Will Your Criminal Charges become Public Knowledge?
Interviewer: Now one thing that obviously your clients are very concerned with is how public their situation’s going to be. Will their employer find out and their friends and family? How private is a situation like this prior to even a conviction?
Before the Advent of the Internet, the Discovery of Criminal Charges Required a Trip to the Courthouse
Paul: That is a really emerging area of concern for all of us. Certainly the fact or the record of an arrest or a charge is a matter of public record. But before the days of the Internet, someone would need to have reason to suspect or believe that a friend or a neighbor or a co-worker was in trouble. Then that person would have to physically go down to the courthouse in the jurisdiction where the case was pending in order to look at the court file or the record of proceedings.
I think that the physical requirements of yester-year to go down and physically review the file gave many people a great deal of privacy that they no longer enjoy. Certainly the record is open public record, but there just weren’t many people physically marching down to the courthouse to snoop through it. Now that all these public records are available online, the event and the details of these cases are unfortunately available and there is very little that counsel can do to prevent that.
Currently, Most Public Records Including the Filing of Criminal Charges Are Available Online
Even after filing a formal petition in order for actual expungement from the court record, we find that a lot of these private information sources online have already incorporated information from the case or the mug shot or the charging photo on their website.
Even after a Criminal Record Has Been Expunged, Certain Companies Retain the Record on Their Website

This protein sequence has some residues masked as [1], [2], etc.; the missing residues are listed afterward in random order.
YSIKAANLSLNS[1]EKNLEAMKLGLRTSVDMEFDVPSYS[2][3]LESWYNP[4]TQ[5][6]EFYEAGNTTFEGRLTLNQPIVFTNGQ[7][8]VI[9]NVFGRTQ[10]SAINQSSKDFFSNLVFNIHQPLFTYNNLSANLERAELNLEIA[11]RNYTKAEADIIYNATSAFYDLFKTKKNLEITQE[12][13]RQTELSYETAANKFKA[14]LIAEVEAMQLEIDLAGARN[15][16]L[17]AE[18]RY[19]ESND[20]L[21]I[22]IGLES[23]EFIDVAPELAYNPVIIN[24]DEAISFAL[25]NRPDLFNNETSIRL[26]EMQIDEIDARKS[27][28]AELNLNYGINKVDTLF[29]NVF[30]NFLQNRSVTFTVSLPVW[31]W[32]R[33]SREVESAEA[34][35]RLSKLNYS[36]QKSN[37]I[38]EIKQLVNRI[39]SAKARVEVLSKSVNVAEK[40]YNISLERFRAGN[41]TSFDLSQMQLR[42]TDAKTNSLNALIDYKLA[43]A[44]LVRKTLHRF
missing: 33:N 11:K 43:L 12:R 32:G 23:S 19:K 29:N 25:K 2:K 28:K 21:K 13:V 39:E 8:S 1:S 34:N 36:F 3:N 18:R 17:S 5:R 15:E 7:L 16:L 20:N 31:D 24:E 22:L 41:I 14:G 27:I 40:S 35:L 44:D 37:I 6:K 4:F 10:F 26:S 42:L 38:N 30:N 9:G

It’s very difficult to get the information pulled from private websites even after you’ve formally had the information closed from the court’s side. I do think that public access to these criminal records is an area that’s very up in the air right now, and an area of legitimate concern for people.
Information about Criminal Charges Can Be Published Online Even Prior to a Verdict
Interviewer: Can these companies publish information about an individual before a conviction? It doesn’t have to be that they’re necessarily proven guilty. They can just take whatever information’s available on the case and put it on their websites and so forth.
Paul: That is absolutely correct. It’s very disconcerting. There’s no doubt about that.
Because the Information Is Considered Public Record, It Is Almost Impossible to Have It Removed Once Published Online
Interviewer: Then it’s a matter of basically the attorney, I guess very difficult to go forward to get that information taken down off of those websites. That’s something that’s probably not going to happen too often.
Paul: It is extremely difficult since that information is initially deemed to be a matter of public records, public documents, and open to the general public. It’s difficult, if not impossible to think that we can remove matter of public record from the public.
Interviewer: It seems that it’s no longer you’re innocent until you’re proven guilty scenario. I would think some clients look at it like that, “Hey, I’m already online. I’m automatically going to be convicted in the public’s eye.”
Paul: Those are very legitimate concern, and one that I’m afraid no lawyer has a really great answer for.
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